I Will Cry Out

Post Author: Ashley M. Wilcox

In those days a decree went out from Emperor Augustus that all the world should be registered. This was the first registration and was taken while Quirinius was governor of Syria. All went to their own towns to be registered. Joseph also went from the town of Nazareth in Galilee to Judea, to the city of David called Bethlehem, because he was descended from the house and family of David. He went to be registered with Mary, to whom he was engaged and who was expecting a child. While they were there, the time came for her to deliver her child. And she gave birth to her firstborn son and wrapped him in bands of cloth, and laid him in a manger, because there was no place for them in the inn. —Luke 2:1-7 (NRSV)

In the birth story in Luke there isn’t much about the actual birth! We hear more about the decree to be registered and where Joseph is from than how it went for Mary when it was time for her to deliver the child. The text leaves it to us to fill in the details. Was Mary’s delivery long or short? Who was there with her? Just Joseph? Or others? How did she feel, giving birth so far away from home?

In The Women’s Lectionary, author Ashley M. Wilcox explores female characters in the Bible and feminine descriptions of God, enabling a year of preaching on both the human and divine feminine.

This is just one of the stories about mothers giving birth in the Bible. And it is reflected in the stories of God as a mother. When I was working on my book, The Women’s Lectionary, I became fascinated by the images of God as a mother in the Bible. God is an angry mother bear in Hosea, and Jesus describes himself as a protective mother hen. One image that has captured my imagination is the description of God giving birth in Isaiah: “Now I will cry out like a woman in labor, I will gasp and pant” (42:14).

What if this was our creation story? We already have at least two stories of the creation: the orderly division in Genesis 1 and the messier, muddier version that follows. This is another creation, the God who cries out like a woman giving birth, “who created the heavens and stretched them out,” (42:5) like a body stretching to make room for new life.

Mary giving birth to Jesus is another creation story: a story set in the body of a woman.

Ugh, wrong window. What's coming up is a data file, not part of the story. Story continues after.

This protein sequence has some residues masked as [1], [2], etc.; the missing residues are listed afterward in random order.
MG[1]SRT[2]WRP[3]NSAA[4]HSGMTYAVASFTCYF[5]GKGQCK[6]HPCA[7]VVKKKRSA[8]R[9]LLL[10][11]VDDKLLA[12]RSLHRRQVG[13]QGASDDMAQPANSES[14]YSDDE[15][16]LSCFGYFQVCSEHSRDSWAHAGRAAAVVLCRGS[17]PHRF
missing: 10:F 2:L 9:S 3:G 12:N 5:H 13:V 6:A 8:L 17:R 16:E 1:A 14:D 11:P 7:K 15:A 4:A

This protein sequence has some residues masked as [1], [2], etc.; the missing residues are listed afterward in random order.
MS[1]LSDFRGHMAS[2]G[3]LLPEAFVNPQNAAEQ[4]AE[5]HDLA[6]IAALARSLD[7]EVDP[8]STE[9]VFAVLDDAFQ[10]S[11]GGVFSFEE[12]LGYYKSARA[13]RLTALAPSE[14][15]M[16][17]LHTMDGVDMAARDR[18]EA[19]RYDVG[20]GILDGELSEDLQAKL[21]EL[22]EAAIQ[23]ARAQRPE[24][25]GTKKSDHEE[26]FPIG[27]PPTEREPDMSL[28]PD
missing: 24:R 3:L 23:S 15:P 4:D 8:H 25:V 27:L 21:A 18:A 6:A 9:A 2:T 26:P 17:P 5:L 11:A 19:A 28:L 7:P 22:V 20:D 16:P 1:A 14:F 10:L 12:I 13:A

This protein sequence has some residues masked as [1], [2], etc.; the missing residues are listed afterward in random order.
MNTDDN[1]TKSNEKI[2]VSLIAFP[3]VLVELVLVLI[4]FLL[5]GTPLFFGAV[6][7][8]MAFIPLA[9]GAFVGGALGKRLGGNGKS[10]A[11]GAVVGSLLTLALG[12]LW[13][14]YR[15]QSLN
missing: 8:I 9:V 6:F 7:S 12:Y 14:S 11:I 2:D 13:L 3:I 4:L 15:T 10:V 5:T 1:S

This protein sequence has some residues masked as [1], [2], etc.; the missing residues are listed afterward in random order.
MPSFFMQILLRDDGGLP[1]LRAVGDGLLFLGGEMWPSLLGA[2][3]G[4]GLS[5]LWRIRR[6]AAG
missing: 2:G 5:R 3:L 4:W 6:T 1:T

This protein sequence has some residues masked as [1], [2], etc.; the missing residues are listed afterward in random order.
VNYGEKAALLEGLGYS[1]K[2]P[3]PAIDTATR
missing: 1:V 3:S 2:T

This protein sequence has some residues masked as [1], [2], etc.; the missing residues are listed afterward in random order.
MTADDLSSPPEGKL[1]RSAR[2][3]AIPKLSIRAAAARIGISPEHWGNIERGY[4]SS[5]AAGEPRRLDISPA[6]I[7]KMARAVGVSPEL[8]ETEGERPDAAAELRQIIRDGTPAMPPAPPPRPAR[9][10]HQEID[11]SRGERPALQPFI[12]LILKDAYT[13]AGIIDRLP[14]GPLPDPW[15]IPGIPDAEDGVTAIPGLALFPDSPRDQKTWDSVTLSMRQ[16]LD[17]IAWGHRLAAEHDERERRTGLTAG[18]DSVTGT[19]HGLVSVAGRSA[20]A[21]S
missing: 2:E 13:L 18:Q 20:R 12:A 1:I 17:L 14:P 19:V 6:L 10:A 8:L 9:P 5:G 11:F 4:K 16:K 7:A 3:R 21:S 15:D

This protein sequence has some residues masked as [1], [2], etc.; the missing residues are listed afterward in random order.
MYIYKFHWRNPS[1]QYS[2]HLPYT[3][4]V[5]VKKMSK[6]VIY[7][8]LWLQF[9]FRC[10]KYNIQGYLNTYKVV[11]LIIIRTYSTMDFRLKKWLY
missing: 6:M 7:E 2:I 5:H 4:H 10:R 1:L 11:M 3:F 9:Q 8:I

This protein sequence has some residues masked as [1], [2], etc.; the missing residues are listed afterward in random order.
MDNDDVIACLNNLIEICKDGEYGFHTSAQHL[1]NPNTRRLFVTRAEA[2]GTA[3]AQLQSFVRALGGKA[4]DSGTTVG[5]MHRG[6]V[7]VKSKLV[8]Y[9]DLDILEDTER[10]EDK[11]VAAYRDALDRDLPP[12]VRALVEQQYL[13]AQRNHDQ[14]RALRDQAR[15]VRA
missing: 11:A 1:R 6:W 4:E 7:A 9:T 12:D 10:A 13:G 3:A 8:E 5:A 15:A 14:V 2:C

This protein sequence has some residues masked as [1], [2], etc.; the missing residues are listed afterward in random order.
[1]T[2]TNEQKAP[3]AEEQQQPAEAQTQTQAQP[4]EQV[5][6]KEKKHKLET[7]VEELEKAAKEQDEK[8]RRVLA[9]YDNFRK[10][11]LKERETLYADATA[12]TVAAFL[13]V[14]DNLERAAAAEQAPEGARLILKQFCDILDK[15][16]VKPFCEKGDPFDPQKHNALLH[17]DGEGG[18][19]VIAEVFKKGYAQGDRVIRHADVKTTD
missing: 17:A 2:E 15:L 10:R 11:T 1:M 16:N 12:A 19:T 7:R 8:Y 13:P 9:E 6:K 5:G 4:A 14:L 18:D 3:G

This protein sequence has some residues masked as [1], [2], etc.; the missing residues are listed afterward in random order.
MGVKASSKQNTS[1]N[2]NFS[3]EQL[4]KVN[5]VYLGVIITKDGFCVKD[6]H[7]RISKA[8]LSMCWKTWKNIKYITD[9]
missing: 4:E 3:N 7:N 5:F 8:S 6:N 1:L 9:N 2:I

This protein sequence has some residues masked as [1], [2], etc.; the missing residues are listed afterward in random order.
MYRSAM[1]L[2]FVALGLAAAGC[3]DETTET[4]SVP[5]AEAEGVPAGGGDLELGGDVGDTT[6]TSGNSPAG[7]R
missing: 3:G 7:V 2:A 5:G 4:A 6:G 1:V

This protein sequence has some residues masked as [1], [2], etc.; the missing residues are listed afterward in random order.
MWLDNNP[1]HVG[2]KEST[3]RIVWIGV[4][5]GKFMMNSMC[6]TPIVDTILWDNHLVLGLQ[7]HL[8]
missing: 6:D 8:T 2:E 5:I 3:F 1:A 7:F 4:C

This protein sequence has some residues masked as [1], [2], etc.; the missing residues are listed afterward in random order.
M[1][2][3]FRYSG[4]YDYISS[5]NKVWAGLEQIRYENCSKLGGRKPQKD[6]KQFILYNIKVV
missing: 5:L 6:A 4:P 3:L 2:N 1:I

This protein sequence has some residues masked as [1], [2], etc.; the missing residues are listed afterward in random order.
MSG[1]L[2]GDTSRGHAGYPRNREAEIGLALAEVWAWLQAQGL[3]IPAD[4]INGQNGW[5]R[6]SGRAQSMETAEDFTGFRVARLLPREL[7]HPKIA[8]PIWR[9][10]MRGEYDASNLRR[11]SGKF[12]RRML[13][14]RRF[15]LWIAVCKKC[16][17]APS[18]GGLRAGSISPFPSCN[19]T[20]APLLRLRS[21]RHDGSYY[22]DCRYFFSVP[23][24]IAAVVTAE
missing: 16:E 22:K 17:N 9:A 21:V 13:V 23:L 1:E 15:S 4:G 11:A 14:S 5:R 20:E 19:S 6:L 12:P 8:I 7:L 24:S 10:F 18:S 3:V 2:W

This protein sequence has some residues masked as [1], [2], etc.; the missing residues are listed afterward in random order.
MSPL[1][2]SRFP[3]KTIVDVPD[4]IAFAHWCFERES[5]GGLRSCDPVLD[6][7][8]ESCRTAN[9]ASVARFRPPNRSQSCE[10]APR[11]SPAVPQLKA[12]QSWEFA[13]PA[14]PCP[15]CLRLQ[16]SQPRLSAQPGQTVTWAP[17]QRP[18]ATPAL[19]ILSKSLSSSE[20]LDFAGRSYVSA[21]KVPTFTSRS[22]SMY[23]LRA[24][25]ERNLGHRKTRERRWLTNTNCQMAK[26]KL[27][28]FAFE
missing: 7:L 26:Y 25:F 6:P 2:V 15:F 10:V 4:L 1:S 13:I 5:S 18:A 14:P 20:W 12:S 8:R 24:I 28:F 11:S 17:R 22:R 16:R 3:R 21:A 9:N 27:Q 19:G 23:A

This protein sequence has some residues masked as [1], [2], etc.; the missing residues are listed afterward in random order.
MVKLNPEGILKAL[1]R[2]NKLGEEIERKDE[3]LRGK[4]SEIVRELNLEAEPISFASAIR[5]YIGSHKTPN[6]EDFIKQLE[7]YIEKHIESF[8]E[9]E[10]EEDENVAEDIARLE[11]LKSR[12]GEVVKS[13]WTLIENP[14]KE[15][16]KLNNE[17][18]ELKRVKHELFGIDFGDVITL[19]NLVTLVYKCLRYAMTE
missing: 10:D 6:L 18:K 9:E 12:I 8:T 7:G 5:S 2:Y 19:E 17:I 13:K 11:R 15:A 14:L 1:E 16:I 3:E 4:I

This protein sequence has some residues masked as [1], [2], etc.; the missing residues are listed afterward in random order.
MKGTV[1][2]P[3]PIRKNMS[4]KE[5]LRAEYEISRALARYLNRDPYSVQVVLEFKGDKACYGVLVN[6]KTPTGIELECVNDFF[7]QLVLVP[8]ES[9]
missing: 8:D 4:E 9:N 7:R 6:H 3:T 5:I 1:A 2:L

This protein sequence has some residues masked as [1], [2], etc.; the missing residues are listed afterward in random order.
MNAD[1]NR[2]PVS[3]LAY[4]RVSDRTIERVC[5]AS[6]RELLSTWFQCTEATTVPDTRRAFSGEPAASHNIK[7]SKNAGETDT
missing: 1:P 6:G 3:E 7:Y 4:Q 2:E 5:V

One of the reasons the Christian story continues to speak to me is that it is embodied. At the center of our faith is a God who chose to become a person and experience life in a human body. God experienced birth—the stretching of Mary’s body as she gasped and she panted. God was there when Mary cried out and new life emerged.

Another reason the Christian story speaks to me is that it is one of ongoing creation. God created the heavens and the earth, and creation continues with each new birth, through the plants and the animals and our shifting and changing world. This new life is not limited to childbirth. It is present in all of the ways that we create. God breathes life into us, and we breathe it into each other, sharing the gifts of the creation.

In these short, dark days before and after Christmas, it can be easy for me to forget that joy of new creation. Here in my home in North Carolina, this is a time when the plants are quiet, and little is growing. And yet, we have this story of hope and a reason for joy. Mary has given birth to a baby, God’s own self here on earth.

Giving birth in a strange place, far from friends and family probably was not part of Mary’s birth plan! But she did it, embodying her own words from Luke 1:52, “God has lifted up the lowly.” God chose this young, unmarried woman from an oppressed minority group to carry and deliver the most important gift. And this painful birth leads to more change (and more pain!), more creation and life. God knows that giving birth to new life is painful, and that this ongoing creation brings the powerful down from their thrones.

We join the generations to call her blessed.

Ashley M. Wilcox is a Quaker minister and the author of The Women’s Lectionary: Preaching the Women of the Bible throughout the Year (available now from Westminster John Knox Press).

Image by: Ashley M. Wilcox
Used with permission
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